Oregon 2011 Late Season Archery Opener

Each year the most anticipated outdoor event on my calendar in November is Oregon’s late archery season.  There is no better time to be in the deer woods than November.  I have spent many days chasing whitetail deer in western Montana with a bow and caught the deer hunting bug.  Safe to say those were my spoiled days because the big woods and mountains of the Cascade Range in Oregon are no place to start you bow hunting career.  I have seen, called in, and shot at a few nice bucks over the years, but have yet to connect with a large wily Cascade blacktail.  I do not plan to give up and believe bow hunting is one of the most challenging yet rewarding solo sports out there.

The past two seasons have begun with our first big snow dumps of the year in my hunting area and have really altered my plans.  In years past the snow was not so prolific right off the bat and allowed for most of my hunting area to be accessed.  I hunt in the Cascade Mountains from just under 2000 feet elevation to over 4000 if weather conditions allow.  This year like last, the snow level was below 2000 feet just before the opener and the precipitation was abundant.  Don’t get me wrong I enjoy the snow because it helps to concentrate the animals and allows you to see how fresh the sign really is.

Following some fresh tracks

Following some fresh tracks

Oregon’s late season offers the opportunity to hunt both elk and deer dependent on the unit and tag choice.  This year I was not blessed with the late season cow elk tag mostly because of my inability to correctly decipher the regulation booklet by the tag lottery deadline.  That said as I tracked (trudged) through the snow in near blizzard squalls and managed to bump into a herd of elk.  Three of which offered me broadside chip shots with my bow.  Where were these elk during the general season in September or years past when I had the late season tag?  Oh well that is hunting.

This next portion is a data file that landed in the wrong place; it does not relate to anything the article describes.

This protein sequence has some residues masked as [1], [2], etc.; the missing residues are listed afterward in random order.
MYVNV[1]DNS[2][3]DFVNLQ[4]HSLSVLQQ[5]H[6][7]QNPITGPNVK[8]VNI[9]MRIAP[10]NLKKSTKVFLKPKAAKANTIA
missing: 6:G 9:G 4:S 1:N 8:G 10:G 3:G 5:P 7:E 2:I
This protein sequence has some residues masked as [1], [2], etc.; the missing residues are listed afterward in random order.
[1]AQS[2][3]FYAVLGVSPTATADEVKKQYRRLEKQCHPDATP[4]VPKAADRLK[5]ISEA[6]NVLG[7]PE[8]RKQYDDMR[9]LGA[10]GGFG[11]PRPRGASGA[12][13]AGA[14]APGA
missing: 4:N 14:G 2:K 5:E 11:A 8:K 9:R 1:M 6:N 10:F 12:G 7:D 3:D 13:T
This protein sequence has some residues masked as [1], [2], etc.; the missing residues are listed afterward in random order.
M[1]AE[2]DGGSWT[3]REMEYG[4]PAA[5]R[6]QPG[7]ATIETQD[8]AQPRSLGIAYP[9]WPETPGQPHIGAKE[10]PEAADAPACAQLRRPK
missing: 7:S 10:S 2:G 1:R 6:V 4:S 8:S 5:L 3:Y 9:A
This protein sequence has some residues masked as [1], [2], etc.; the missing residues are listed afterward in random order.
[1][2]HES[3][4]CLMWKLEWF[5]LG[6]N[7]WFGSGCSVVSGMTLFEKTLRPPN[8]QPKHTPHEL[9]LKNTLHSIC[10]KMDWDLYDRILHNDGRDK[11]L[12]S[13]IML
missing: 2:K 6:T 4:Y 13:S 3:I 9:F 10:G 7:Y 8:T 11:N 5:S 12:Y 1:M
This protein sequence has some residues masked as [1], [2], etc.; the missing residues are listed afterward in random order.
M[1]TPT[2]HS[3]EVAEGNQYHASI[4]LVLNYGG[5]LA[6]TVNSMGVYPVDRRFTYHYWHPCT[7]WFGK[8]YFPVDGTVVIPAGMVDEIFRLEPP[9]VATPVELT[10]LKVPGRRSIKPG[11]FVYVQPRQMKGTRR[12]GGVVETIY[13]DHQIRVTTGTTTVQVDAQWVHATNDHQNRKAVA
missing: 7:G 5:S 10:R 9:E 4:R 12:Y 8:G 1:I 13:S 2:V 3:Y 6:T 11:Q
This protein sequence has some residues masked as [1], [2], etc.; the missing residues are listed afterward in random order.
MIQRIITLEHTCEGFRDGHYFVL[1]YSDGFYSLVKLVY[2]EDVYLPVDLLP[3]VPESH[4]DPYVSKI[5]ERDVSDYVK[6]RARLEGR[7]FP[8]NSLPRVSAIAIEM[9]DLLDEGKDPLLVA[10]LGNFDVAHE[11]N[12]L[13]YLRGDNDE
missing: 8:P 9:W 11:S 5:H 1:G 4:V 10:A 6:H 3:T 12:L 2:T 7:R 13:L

After a few hours I headed back to the truck to find another spot and try some more calling in search of a rutting buck.

Headed back to the truck

Headed back to the truck

I supplement my scouting with the use of one trail camera.  For the past two season I have set it in an area with a tremendous amount sign including large rubs and trails.  Last year I got a nice picture of a decent buck just before the season opener and the time stamp on the photo indicated he was traveling during daylight hours, a rare thing for elusive blacktail deer.

This buck was photographed at 3100 feet elevation and has made me decide that if possible that this will be my first choice for a hunting spot on opening morning.


Oregon blacktail deer trail camera picture

Oregon blacktail deer trail camera picture

For two years in a row deep Cascade snow falls the night before the opener made it treacherous to get to the parking spot to access this area of my hunting grounds.  This year over 20 inches of Cascade concrete (the technical term for the typical snow fall at these elevations) made hunting this location way to much for my 1997 Toyota 4Runner.

Needless to say, my trail camera will be spending a long cold winter in the woods.  I will report on the battery life and photos sometime in April.  Experience has told me that the best time to hunt these condition is the day of, or just after the snow fall because once the concrete sets up the game is long gone.

Time chain up?

Time chain up?

I did some calling below 2000 feet where the snow was absent, and where I have had some luck in the past, but nobody was home.  I did see some fresh sign which was encouraging. Like most hunting, just being in the woods in pursuit is well worth the effort.  The weather this week is forecast to change with a series of very wet and warm systems lined up out in the Pacific Ocean taking aim at the Cascades.  Some reports I have looked up on the web are calling for over 5 inches of rain.  That should wash away some snow and maybe a few roads as well.  That said I will be back out in a few days looking for the elusive blacktail on the quest to fulfill my dreams of completing the Oregon Slam.